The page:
ARIZONA VS. HAWAII
Location: Honolulu, Hawaii (Aloha Stadium)
Date/Time: Saturday, August 24th at 4:30 p.m. (Hawaii Time)
Television: CBS Sports Network
Streaming: If you have a television subscription package that includes CBS Sports Network, you should be able to stream the game legally
Radio: ESPN 1420
Head-to-Head: Arizona leads the brief series 2-0, having won the 1998 showdown at Aloha Stadium 27-6. Arizona won the second contest in Tucson 47-28 back in 2016, Nick Rolovich’s first season as head coach of Hawaii.
Three things to look for:
1. Now witness the full power of these armed and operational offenses
Let’s get this out of the way: if you’re weird and want defensive struggles on TV, avert your eyes. The offenses of Hawaii and Arizona figure to light up the scoreboard...that is for some reason powered by points and not electricity. The Wildcats, led by senior quarterback Khalil Tate and running back J.J. Taylor, ranked 24th in total offense in 2018 despite tactical shifts. Tate, for example of that shift, ran for 1411 yards under Rich Rodriguez, but that stat was scaled back to 224 yards under first-year head coach Kevin Sumlin. Tate did however boost his passing stats considerably. Taylor didn’t care one way or another, he did what he does: run defenses to death (finished with 1567 total yards of offense).
You already know the story of Cole McDonald and Hawaii’s run-and-shoot. The Warriors ranked 48th nationally in total offense, but 9th overall in passing offense. Superstar slotback John Ursus is now making a good impression with the Seattle Seahawks, but the Warriors offense should still be statistically impressive. The over/under point total for gamblers is 74. Hard to blame those who pick the over.
2. Taking the next step
The 2018 seasons for Hawaii and Arizona were a mixed bag of results. Nobody gave Hawaii, a team rampant with inexperience entering the 2018 season, a chance to surprise. A team expected to win 5-6 games at best from the most optimistic neutral predictions ended up winning 8 games, including a Hallmark moment for the Rolovich era with an overtime win at San Diego State. That said, it wasn’t without struggles. Hawaii averaged only 23.4 points per game on offense in the final seven games of the season. Losses to Brigham Young, Nevada, Fresno State, Utah State, and Louisiana Tech were not easy to stomach in that stretch, the Warriors often overmatched. Hawaii will need to find some consistency on offense if it wants to avoid a similar stretch this fall.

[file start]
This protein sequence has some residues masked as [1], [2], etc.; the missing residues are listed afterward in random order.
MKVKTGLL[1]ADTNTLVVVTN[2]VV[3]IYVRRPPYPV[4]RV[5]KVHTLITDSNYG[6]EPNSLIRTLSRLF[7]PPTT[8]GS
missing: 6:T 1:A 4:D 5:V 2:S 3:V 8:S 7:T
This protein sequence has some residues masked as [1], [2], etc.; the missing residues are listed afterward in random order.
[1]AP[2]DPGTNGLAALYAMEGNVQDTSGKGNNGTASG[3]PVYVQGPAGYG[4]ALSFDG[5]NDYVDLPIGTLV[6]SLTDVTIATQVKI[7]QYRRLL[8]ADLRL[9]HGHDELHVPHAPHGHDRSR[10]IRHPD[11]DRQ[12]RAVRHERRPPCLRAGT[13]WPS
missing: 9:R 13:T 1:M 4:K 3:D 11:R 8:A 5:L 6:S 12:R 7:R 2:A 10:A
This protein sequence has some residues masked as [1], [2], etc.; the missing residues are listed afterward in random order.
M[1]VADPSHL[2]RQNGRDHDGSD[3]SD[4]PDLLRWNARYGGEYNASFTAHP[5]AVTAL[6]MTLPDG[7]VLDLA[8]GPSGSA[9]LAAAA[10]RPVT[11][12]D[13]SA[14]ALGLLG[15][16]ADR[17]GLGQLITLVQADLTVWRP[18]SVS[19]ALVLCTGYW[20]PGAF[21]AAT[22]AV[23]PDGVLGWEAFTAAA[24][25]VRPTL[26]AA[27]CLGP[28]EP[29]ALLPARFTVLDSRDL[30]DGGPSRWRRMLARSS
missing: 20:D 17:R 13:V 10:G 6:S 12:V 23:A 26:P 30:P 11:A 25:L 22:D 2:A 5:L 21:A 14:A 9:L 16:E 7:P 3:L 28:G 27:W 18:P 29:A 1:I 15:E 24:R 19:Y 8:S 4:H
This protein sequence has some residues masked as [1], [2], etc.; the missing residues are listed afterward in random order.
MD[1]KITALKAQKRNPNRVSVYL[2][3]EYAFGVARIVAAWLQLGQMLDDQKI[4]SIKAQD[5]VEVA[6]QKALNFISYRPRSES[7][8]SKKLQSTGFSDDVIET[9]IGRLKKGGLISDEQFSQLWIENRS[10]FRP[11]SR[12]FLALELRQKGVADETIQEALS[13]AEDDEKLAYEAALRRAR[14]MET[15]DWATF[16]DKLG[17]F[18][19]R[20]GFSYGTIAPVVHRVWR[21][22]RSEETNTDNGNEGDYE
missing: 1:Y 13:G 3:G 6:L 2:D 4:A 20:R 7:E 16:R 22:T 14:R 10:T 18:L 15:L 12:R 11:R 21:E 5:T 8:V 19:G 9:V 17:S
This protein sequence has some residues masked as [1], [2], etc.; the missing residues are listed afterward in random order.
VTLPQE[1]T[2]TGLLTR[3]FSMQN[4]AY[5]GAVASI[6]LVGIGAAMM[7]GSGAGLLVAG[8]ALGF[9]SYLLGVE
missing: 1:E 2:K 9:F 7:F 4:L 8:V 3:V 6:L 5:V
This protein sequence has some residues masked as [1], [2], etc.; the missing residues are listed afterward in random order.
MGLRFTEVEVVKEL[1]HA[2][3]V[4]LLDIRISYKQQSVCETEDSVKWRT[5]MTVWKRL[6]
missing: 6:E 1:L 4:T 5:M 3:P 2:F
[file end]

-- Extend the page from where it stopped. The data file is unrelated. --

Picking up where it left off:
The Kevin Sumlin regime in Tucson did not start well (this is an understatement). An opening day loss to Brigham Young was followed by getting pistol whipped 45-18 to the Houston Cougars. Sitting at 3-5 in late October, the Wildcats needed something positive to happen. That positivity arrived in the form of duck hunting, when Arizona defeated #19 Oregon 44-15. That win was followed up by a victory over Colorado, and suddenly it appeared bowl eligibility might be salvaged. That did not come to be after a loss to bitter rival Arizona State. 2018 left Wildcats fans underwhelmed, but not completely discouraged.
The stakes are high for both teams this season, with little content for average results. Are these two programs ready to take the next step? The winner of this game will feel much better than the loser.
3. Respect for Coach Dick Tomey
Back in May, former Hawaii Rainbow and Arizona Wildcat head coach Dick Tomey passed away. For those unaware, it is no exaggeration to suggest that Tomey is the godfather of Hawaii football and Arizona football. Tomey gave the Rainbow Warriors program legitimacy when it had little, helping the program earn its first ranking in the AP Poll in 1981, and producing their first AP first-team all-American player in Rainbow legend Al Noga. He left Hawaii as the program’s winningest coach at the time before June Jones surpassed him.
Tomey would leave Hawaii in 1987 to coach the Arizona Wildcats, and led that program to arguably its most fruitful era of college football. While in Tucson, Tomey helped produce numerous NFL players, highlighted by the Desert Swarm defenses that harassed the Pac-10. It is fitting that Arizona and Hawaii face each other on opening night to commemorate the legacy of Coach Dick Tomey, who’s imprint on both programs will not be soon forgotten.
The Wildcats come into this contest a fairly stiff favorite at -11. While Dick Tomey’s Rainbow and Wildcat defenses were known for their unrelenting dominance, it’s hard to describe the current defenses in that fashion. We’re likely to a see a shootout Saturday night. Defense, special teams, and turnovers will likely decide this game. I think the tandem of Khalil Tate and J.J. Taylor will prove difficult for the Warrior defense, and that should be just enough to find victory at Aloha Stadium. Give me Hawaii 31, Arizona 37.
(apologies in advance for that jinx, Wildcats fans)